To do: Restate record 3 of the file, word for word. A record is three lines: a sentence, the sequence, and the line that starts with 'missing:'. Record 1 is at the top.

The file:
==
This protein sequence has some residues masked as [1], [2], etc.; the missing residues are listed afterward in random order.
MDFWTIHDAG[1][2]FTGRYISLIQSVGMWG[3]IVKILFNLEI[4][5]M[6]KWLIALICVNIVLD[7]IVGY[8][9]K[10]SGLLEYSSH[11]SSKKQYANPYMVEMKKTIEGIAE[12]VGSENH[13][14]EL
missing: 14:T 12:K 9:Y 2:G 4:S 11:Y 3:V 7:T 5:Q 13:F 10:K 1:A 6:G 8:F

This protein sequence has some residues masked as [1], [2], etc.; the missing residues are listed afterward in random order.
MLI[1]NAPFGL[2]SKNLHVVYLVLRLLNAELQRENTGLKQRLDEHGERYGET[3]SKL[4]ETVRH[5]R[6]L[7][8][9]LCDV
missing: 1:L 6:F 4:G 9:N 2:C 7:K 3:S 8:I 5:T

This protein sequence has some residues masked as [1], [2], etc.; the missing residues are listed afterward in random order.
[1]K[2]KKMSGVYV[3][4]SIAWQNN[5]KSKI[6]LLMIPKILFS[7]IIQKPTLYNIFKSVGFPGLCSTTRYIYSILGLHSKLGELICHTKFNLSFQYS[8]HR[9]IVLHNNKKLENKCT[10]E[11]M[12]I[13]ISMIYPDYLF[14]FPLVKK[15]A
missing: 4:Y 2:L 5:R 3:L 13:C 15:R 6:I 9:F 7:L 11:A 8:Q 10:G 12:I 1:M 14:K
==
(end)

This protein sequence has some residues masked as [1], [2], etc.; the missing residues are listed afterward in random order.
[1]K[2]KKMSGVYV[3][4]SIAWQNN[5]KSKI[6]LLMIPKILFS[7]IIQKPTLYNIFKSVGFPGLCSTTRYIYSILGLHSKLGELICHTKFNLSFQYS[8]HR[9]IVLHNNKKLENKCT[10]E[11]M[12]I[13]ISMIYPDYLF[14]FPLVKK[15]A
missing: 4:Y 2:L 5:R 3:L 13:C 15:R 6:I 9:F 7:L 11:A 8:Q 10:G 12:I 1:M 14:K